What can the teacher learn in the classroom?

Teachers who aren't listening in the classroom are more interested in being "presenters" rather than being "teachers." Teaching is an interactive process in which teachers use questions and observe student responses to effectively gauge student progress as well as their own success in helping students learn the material and the skills necessary to function in a subject area. Curriculum helps establish long range learning goals in each subject, but teachers, on a daily basis must assess their own progress in making sure students are learning what they need to learn.

Take testing, for instance. Good tests operate in two directions. They require students to demonstrate their command of the material. They also signal to the teacher where instruction has missed the boat. Results on a question most students have missed are a signal that re-teaching from a differing perspective is necessary. Teachers who blame students for missing answers are making a huge mistake.

Listening is probably the most under-emphasized element of teacher education programs. The emphasis is almost always on presentation, developing activities and materials to engage and stimulate students to learn. Self-reflection and responding to needs to change direction receives much less attention, often pointing to deficits in the children themselves. Both the previous respondents wrote effectively about popular cultural issues, so I don't need to do that. However, developing a stronger sense of the culture from which kids come, is also very important. If you don't understand and appreciate your students, you can't teach them.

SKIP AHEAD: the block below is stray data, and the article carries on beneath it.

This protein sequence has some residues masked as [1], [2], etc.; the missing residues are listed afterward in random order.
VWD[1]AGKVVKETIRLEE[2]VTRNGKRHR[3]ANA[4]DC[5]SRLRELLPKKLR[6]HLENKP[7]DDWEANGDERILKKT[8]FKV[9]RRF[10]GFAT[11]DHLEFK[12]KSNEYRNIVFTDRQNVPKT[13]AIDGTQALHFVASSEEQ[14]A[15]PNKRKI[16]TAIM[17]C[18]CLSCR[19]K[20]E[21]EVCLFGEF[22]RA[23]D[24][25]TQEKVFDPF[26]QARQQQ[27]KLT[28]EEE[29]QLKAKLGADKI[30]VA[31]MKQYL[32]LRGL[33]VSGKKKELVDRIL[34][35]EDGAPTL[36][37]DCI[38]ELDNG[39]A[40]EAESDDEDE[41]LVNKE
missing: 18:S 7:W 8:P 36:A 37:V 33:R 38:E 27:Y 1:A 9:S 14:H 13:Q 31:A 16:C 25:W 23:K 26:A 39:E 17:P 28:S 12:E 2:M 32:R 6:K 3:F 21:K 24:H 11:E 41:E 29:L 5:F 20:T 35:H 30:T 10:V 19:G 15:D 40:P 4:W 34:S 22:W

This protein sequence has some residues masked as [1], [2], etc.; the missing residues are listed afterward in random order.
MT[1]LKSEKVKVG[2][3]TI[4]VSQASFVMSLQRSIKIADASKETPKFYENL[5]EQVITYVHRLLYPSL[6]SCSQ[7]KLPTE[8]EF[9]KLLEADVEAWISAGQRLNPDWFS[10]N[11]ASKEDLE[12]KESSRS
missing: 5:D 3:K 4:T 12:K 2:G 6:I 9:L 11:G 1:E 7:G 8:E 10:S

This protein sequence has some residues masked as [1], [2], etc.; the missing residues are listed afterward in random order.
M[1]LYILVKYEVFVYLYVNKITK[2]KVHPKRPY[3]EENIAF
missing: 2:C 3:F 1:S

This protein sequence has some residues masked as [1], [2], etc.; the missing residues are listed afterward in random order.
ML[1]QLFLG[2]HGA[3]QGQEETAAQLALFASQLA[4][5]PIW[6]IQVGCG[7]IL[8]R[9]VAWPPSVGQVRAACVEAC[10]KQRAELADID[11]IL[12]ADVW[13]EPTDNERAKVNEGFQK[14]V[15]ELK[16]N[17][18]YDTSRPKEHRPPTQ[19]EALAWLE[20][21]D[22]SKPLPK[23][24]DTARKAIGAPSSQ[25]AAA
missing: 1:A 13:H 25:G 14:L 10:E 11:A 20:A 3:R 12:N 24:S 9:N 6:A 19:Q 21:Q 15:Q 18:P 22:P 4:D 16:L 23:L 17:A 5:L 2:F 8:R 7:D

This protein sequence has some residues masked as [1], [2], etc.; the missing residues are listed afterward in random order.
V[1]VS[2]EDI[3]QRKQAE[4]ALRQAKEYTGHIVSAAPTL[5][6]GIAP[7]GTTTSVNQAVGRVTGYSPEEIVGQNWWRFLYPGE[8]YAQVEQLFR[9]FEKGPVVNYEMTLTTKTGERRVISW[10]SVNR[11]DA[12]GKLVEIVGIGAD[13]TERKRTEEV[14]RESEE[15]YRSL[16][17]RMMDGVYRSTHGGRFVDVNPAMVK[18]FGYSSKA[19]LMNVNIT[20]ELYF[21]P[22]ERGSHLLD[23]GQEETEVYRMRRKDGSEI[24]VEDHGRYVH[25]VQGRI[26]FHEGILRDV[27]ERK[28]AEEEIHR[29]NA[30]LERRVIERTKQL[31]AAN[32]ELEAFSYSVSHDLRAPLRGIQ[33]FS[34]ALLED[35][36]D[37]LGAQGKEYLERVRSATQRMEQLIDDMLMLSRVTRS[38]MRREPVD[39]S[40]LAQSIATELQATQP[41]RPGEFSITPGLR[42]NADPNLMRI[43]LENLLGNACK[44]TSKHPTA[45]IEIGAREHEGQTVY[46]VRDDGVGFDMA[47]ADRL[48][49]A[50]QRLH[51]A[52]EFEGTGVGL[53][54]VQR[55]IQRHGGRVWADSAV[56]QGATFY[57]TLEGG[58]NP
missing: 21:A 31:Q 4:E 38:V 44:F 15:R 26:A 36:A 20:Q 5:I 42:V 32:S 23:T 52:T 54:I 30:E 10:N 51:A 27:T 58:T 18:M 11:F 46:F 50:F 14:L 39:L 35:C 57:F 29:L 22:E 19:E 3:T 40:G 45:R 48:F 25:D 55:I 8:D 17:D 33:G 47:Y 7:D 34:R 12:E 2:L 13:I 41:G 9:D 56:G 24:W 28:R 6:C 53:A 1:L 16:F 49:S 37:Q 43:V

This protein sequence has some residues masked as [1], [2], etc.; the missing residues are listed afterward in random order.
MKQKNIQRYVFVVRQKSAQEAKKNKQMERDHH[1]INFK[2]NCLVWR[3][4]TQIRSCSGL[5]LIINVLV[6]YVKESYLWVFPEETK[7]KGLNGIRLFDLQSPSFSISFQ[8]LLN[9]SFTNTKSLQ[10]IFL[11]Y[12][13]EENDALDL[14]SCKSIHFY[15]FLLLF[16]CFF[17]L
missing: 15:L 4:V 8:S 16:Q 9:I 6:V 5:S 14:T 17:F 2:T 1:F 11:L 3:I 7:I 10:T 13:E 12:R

I learn the most when I listen to my students - particularly the weakest ones. When they take the time to share with me what they understand, it helps me to find where I haven't delivered the content as well as I might have. In fact, sometimes, I've taught directly from the text book - and done it perfectly. No, the student wasn't stupid, the text book method was too dependent on prior knowledge or skills that this student didn't have.

Then, you get to use the student as a guinea pig for alternative ways to present the idea. It's awesome. If the weaker students can do it, you usually end up with a better way to present it to everyone. I've used this any number of times, and it works well. You just have to be willing to listen where the learning stopped, and work forward from there.


Teachers can learn

  • something about their students.
  • the current trends, practices and commentaries amongst students.
  • new research or data about the subjects they teach
  • how to make their classroom learning environment friendly, supportive and conductive
  • how stressful and fun it can be
  • how to adjust classroom management to fit the needs or situation that occurs occasionally (i.e. a student's passing, homecoming, or assemblies)

I will stop here and let others add on. Who knows what I will learn even in Quora.


  • Psychology
  • Feedback (use Swift Polling for more sincere results)
  • Soft skills (interpersonal skills)
  • The meaning of true and pure love
  • Creativity
  • Students' personal problems reflected in their behavior

Could a 20-21 year old date a 16-17 year old or is it too much of a gap?

It depends what you mean by dating and what the age of consent is where you live. If the 17y/o is mature and the age of consent is 16, I would suggest moving slowly and being aware of differences in maturity - and preferably not jumping into a physical relationship

Will competition take out Tesla?

Wednesday, January 6, 2016In my humble opinion, until there is a company that has uninterruptible  access to the same electrical equivalent of battery supply as Tesla, then and only then, will that company will be semi serious about competing with Tesla on its' turf. Otherwise, they are just blowing smoke.Consider what Tesla